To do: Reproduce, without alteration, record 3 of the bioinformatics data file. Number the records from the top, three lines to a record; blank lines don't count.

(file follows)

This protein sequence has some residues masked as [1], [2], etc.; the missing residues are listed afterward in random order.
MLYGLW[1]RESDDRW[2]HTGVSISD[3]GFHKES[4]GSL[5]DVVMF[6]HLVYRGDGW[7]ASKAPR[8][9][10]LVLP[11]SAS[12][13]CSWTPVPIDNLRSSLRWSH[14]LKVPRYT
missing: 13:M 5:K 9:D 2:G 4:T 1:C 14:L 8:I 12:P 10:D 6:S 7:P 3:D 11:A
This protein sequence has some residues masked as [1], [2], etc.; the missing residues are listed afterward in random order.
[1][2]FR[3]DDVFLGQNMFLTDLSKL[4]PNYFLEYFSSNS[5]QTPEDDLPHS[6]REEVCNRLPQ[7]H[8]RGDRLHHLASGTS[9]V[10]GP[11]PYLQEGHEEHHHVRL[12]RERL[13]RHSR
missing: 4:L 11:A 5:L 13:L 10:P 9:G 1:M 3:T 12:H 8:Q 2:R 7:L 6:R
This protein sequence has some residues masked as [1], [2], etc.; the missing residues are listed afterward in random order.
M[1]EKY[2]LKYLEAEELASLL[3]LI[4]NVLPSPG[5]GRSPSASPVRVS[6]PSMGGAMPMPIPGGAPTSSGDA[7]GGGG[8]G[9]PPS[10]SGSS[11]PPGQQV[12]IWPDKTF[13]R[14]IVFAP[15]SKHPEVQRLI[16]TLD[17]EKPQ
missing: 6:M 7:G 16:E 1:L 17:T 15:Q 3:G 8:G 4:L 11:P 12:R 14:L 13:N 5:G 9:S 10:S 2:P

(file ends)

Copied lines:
This protein sequence has some residues masked as [1], [2], etc.; the missing residues are listed afterward in random order.
M[1]EKY[2]LKYLEAEELASLL[3]LI[4]NVLPSPG[5]GRSPSASPVRVS[6]PSMGGAMPMPIPGGAPTSSGDA[7]GGGG[8]G[9]PPS[10]SGSS[11]PPGQQV[12]IWPDKTF[13]R[14]IVFAP[15]SKHPEVQRLI[16]TLD[17]EKPQ
missing: 6:M 7:G 16:E 1:L 17:T 15:Q 3:G 8:G 4:L 11:P 12:R 14:L 13:N 5:G 9:S 10:S 2:P